Places We Protect

The Current River


in the fall.
Bluff along the Current River in the fall. © Richard Spener

The Current River is the most biologically significant river in the Midwest.




The Current River is home to an impressive array of plants and animals, including more than 35 globally significant species.  Some of these species are found nowhere else on earth; others have their healthiest populations in this region.  It is also a major breeding habitat for migrating and nesting birds.

The spring-fed waters start near Montauk in the Ozark Mountains, and flow nearly 184 miles as they twine through dense oak-hickory forests, scenic bluffs, and prominent rock ledges before emptying into the Black River in Arkansas. Nestled in the heart of the Ozarks, more than 1.5 million fly-fishers, paddlers, bird watchers, hikers, swimmers, spelunkers, and other nature lovers visit the Current River each year for its stunning scenery and many recreational opportunities which can be accessed at numerous points along its banks.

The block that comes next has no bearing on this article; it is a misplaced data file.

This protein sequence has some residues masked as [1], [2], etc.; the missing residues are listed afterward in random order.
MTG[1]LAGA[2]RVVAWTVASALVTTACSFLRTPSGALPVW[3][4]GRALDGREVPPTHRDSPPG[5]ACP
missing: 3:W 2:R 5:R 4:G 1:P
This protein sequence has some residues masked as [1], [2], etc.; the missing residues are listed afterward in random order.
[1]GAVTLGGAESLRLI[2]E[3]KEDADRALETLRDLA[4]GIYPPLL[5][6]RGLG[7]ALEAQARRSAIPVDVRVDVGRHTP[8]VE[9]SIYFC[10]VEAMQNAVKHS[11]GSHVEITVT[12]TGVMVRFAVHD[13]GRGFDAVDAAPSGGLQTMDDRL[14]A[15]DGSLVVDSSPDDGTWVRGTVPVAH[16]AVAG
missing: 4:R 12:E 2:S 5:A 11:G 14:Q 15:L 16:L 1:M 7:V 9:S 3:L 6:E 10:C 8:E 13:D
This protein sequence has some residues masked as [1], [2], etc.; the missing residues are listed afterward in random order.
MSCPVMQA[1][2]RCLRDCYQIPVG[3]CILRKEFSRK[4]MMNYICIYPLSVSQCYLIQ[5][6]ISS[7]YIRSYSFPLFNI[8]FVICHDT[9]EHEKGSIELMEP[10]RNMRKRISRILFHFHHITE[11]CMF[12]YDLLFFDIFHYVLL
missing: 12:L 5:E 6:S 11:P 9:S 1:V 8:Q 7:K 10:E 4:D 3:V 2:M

What TNC is doing

Unsustainable agricultural and forestry practices pose significant threats to the Current River.  The Conservancy works directly with private landowners to promote sustainable land use, primarily through conservation easements.  Additionally, the Conservancy collaborates with local farmers to develop affordable and sustainable methods to keep livestock out of the river.  Preventing streambank erosion is another top priority; the Conservancy has worked with partners such as the Ozark National Scenic Riverways to restore hardwood forests and canebreaks.




Hiking, fishing, nature photography, birding, canoeing, camping

Explore our work in this region